Coffee grown worldwide can trace its heritage back centuries to the ancient coffee forests on the Ethiopian plateau. Many believe that it was found by a goat herder which will be explained later.
The coffee plant, which was discovered in Ethiopia in the 11th Century, has a white blossom that smells like jasmine and a red, cherry-like fruit. Back then, the leaves of the so-called “magical fruit” were boiled in water and the resulting concoction was thought to have medicinal properties. As the fame of the coffee plant spread to other lands, its centuries-long voyage was about to begin.
There, legend says the goat herder Kaldi first discovered the potential of these beloved beans. The story goes that Kaldi discovered coffee after he noticed that after eating the berries from a certain tree, his goats became so energetic that they did not want to sleep at night. Kaldi reported his findings to the abbot of the local monastery, who made a drink with the berries and found that it kept him alert through the long hours of evening prayer. After witnessing their strange behavior, a monk took some of the fruit back to his fellow monks; they too spent the night awake and alert. Of course, they would have been reacting to coffee’s high dose of caffeine.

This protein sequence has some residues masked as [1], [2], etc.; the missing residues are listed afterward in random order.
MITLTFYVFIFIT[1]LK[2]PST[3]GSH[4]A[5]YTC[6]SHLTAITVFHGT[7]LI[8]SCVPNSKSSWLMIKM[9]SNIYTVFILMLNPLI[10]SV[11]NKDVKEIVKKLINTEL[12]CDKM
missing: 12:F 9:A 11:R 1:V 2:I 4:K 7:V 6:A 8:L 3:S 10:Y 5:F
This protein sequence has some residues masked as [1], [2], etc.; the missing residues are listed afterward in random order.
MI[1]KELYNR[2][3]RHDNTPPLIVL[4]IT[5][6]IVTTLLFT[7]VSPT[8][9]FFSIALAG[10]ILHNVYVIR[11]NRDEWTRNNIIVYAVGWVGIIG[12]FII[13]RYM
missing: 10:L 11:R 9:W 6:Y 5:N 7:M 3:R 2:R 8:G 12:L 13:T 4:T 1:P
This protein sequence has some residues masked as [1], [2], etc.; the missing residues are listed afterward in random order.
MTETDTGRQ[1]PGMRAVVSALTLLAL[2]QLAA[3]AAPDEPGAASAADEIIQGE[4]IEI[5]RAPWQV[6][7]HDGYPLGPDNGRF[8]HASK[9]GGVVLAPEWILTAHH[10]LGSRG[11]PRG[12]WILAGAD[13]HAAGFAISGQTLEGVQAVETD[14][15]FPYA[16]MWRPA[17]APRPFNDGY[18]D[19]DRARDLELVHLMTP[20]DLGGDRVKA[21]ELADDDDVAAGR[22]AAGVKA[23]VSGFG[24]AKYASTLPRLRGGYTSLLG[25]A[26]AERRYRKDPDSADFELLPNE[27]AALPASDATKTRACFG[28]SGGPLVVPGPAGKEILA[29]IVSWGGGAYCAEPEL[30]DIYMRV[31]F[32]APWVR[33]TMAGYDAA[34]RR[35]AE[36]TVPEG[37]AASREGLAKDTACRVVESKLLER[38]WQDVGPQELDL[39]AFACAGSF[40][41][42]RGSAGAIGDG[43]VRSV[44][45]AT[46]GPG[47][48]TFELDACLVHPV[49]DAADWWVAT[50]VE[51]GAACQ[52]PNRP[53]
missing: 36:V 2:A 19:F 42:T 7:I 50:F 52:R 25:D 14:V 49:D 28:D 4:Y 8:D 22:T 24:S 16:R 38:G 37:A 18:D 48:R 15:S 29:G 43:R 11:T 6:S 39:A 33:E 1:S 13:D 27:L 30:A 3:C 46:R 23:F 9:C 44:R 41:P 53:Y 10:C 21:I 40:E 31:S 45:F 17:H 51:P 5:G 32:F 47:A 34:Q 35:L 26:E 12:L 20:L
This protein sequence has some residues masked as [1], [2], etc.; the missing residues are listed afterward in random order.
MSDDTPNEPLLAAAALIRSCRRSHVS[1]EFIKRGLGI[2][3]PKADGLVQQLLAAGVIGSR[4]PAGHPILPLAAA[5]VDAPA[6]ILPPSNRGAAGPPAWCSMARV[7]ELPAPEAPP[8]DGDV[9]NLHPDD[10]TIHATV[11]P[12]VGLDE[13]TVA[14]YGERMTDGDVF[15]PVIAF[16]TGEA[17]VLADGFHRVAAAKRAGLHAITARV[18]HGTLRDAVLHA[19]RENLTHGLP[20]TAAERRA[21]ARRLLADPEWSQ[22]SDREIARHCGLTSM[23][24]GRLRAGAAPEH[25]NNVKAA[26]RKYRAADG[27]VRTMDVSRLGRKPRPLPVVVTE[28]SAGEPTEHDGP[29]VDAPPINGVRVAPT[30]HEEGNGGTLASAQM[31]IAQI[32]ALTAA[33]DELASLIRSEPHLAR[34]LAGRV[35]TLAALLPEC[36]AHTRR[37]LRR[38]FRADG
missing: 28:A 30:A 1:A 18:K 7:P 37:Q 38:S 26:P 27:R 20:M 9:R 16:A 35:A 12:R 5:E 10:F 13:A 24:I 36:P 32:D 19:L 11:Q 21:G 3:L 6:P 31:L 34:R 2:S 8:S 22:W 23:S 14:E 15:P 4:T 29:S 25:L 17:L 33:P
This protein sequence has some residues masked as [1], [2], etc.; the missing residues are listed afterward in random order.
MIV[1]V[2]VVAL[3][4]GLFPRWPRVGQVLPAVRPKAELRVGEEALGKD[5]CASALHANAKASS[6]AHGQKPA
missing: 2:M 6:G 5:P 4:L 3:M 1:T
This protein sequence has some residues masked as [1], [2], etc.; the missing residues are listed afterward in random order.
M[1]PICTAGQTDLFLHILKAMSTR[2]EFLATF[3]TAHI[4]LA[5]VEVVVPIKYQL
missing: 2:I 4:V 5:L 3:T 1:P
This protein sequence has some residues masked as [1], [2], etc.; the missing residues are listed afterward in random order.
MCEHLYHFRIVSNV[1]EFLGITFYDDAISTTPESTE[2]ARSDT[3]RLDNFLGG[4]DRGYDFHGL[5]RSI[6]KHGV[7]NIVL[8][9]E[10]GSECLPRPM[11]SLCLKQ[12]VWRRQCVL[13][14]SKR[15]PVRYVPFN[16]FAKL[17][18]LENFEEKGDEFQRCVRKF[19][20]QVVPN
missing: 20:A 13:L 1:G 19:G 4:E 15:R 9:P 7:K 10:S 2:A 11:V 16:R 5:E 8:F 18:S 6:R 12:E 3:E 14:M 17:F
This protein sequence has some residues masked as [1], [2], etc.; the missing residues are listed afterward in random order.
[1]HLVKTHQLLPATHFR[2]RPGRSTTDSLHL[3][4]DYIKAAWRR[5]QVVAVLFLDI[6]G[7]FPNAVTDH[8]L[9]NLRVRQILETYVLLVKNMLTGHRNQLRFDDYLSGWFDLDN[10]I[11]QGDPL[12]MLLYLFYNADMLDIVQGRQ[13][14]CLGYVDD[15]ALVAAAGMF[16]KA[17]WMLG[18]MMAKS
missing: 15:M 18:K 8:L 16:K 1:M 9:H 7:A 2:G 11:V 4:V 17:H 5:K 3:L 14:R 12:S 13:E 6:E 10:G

Although many people believe that coffee originated in Ethiopia, some believe that the evidence of drinking coffee appeared in the 16th century.
As word moved east and coffee reached the Arabian Peninsula, it began a journey which would bring these beans across the globe.
Avey, Tori. (2013, April 8). The Caffeinated History of Coffee. http://www.pbs.org/food/the-history-kitchen/history-coffee/
The History of Turkish Coffee. https://www.turkishcoffeeworld.com/History-of-Coffee-s/60.htm
The History of Coffee. http://www.ncausa.org/About-Coffee/History-of-Coffee
This History of Coffee. https://www.gocoffeego.com/professor-peaberry/history-of-coffee/850